It’s an interesting phenomena in romance when publishers reissue books. As a reader, I think it generates a love/hate relationship – love, if the book was great to begin with and it’s hard to get a hold of or hate, if the author is so prolific that you end up buying a book you’ve already read because the cover looks so different and you’re desperate to read anything by that writer. With a lot of publishers purchasing author backlists, usually for ebook reissuing, this is becoming more of a landmine, but the good news for readers is that we benefit from more great books on the market.
Prior to getting a copy of this novel from NetGalley, I hadn’t read anything by Kristine Grayson, the penname for the prolific powerhouse of Kristine Kathryn Rusch. Rusch has published dozens of novels and short stories in various genres, particularly in the area of fantasy fiction, so paranormal romance definitely seems like a natural fit for her Kristine Grayson persona.
Thoroughly Kissed is the second in her Fates series, succeeding the story, Utterly Charming, but it’s totally feasible to read them independent of one another (a fact I was happy to discover a couple of chapters into this novel). Utterly Charming was the story of Prince Charming in the Sleeping Beauty tale, who is now a 1000 year old magician living in modern times as a cutting edge chef. He has guarded Sleeping Beauty’s glass coffin for all that time but when she awakes he has lots of problems, not the least of which is the fact that he is attracted to the lawyer he hired to help him with this situation. Moral of the story: really pay attention to prophesies since you’re not always interpreting them correctly.
In Thoroughly Kissed, Sleeping Beauty, who has taken the name Emma Lost, has managed to forge a life for herself in the last 10 years, including becoming a highly successful history professor whose expertise on the Middle Ages has landed her book deals and television interviews. She’s incredibly content with her life at the university in Madison, Wisconsin, with her lovely house and crazy cat and when men fall at her feet from her beauty she just ignores them – they never really see her, after all.
But in just one day, everything changes. Emma inherits her magic (which she is supposed to get in a few years, but it seems her 1,000 year sleep made it come a little faster) but she has no mage nearby to train her and things are getting a little out of control. Part of that loss of control is the arrival of her new department head, Michael Found, who thinks Emma is a shady academic who doesn’t know the first thing about the Middle Ages. She’s bowled over by his incredible good looks and simultaneously put off by his condescending attitude while he fights his attraction to her beauty and intelligence tooth and nail.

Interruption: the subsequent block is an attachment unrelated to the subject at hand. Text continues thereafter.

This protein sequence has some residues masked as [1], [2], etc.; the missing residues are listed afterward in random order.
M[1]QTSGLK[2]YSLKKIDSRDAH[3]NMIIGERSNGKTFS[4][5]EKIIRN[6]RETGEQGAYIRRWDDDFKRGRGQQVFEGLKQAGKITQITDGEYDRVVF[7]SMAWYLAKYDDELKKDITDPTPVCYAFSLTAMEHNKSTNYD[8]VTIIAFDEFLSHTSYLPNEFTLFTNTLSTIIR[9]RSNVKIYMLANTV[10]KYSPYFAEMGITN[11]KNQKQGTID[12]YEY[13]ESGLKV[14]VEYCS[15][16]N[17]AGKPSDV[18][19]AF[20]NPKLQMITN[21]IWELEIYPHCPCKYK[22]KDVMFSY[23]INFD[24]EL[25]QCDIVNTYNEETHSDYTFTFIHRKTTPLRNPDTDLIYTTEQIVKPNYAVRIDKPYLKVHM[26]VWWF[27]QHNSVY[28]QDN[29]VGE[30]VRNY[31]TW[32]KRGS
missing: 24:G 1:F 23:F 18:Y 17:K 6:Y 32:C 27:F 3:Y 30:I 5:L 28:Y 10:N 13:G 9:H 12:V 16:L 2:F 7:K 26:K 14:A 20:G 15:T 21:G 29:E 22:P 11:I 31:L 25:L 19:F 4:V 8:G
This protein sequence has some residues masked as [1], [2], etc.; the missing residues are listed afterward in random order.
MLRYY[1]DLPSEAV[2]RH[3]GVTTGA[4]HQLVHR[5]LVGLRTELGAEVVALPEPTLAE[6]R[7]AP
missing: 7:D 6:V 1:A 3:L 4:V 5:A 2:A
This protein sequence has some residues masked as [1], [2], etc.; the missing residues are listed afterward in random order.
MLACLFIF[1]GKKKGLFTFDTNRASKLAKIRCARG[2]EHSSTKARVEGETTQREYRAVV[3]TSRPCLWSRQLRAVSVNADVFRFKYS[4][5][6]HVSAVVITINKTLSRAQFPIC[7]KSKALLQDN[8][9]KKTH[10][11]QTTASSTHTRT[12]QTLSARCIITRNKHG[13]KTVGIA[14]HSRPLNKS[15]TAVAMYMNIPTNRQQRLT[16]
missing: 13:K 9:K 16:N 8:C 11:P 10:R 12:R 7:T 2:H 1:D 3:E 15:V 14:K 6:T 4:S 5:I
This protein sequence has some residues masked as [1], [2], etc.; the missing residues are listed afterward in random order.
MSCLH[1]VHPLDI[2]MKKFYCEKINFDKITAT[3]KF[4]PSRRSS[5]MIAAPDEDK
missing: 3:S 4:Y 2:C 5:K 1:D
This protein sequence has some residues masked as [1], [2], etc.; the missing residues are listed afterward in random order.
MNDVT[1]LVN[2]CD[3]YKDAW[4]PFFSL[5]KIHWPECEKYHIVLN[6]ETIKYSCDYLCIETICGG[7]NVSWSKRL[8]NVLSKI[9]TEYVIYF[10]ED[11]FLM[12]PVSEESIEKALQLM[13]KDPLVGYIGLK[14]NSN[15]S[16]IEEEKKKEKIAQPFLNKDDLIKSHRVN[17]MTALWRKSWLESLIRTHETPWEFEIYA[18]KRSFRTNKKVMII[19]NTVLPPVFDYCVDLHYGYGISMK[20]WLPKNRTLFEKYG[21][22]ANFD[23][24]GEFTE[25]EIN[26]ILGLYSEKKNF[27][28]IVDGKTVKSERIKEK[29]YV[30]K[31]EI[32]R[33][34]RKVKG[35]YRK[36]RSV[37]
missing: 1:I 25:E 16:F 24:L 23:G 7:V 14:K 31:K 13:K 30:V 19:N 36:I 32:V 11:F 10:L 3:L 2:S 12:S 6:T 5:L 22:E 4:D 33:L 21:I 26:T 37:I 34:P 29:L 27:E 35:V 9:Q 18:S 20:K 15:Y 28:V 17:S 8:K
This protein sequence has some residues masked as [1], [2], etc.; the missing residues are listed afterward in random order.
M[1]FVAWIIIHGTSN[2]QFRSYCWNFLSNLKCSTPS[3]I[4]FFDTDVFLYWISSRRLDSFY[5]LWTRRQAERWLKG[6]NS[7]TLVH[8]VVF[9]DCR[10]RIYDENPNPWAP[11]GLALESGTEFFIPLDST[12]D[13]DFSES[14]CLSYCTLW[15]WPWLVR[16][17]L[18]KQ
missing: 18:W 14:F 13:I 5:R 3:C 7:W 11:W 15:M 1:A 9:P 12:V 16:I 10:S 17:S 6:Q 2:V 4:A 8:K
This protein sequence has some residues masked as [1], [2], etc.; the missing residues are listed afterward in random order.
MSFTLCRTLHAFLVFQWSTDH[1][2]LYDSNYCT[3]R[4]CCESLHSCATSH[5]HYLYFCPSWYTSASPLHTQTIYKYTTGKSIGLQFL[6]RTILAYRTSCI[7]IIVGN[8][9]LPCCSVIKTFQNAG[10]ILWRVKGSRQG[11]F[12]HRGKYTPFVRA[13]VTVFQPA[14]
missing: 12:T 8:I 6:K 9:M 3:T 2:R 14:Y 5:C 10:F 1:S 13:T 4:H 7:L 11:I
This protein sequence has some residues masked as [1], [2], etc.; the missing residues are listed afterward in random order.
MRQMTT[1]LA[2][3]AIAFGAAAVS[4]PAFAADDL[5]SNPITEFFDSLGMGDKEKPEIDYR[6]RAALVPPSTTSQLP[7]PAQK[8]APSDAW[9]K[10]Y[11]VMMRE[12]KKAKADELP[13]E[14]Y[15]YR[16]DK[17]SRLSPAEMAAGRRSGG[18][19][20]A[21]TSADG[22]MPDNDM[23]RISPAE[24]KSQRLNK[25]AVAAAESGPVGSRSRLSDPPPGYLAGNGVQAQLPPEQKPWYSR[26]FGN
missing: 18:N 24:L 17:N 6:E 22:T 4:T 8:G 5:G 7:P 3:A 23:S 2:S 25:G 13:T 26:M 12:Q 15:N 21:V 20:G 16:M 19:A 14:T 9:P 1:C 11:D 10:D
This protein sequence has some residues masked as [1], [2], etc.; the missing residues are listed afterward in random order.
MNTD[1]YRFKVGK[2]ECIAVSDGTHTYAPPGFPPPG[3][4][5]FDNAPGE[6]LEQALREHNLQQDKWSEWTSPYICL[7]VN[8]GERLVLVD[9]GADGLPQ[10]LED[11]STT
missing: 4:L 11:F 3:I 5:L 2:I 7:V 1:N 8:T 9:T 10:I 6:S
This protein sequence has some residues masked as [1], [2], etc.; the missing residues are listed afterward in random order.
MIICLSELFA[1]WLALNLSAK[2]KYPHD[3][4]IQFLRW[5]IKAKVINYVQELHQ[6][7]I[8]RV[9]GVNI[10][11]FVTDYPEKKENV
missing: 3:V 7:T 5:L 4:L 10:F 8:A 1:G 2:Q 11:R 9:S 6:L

When her temper gets away from her and she zaps them both (temporarily) back to the Middle Ages, Michael confronts the idea that magic isn’t just a subject for intellectual speculation – it’s very real. Emma needs someone to accompany her to get to her mentor for training since tradition says she has to make the journey without magical assistance, but she’s kept everyone at a distance. After all, the last time she let someone close, she got kissed and fell into an enchanted sleep. It’s enough to make anyone swear off relationships.
Michael realizes that his ordered existence has to be temporarily put on hold while he accompanies Emma from Wisconsin to the Pacific Northwest, with her (completely hilarious) cat. They face a series of adventures on this lengthy car trip, some magical and some not, but all revealing more about each of them as they fall for one another.
This is a sweet romance – lots of longing but no kissing until the end and a behind the bedroom door ending. In actuality, the original cover, while dated looking, is a better demonstration of the sensuality level of the novel. I love the new cover, particularly the castle in the background and the dreamy fairy tale quality, but I think bare chests indicate a much racier level of sensuality, so that’s a bit misleading. (The first book in the series also got a nice reissue and it’s much more accurate since the male figure has a shirt on.)
The best compliment I can give this romance is that I started off not really liking either character and experienced a complete turn around by the end. Michael was seriously uptight and quite frankly, really rude about not agreeing with Emma’s academic approach, and she flipped into a testy, stressed personality with the onset of her magic (this was a little more understandable). I usually don’t enjoy sweet romances that much but I felt Grayson did a great job of character development to the point that I really found myself unable to put down the book. I’m not sure I will read the other books in the series, but I will be adding these to my library as they are ideal for a young adult audience.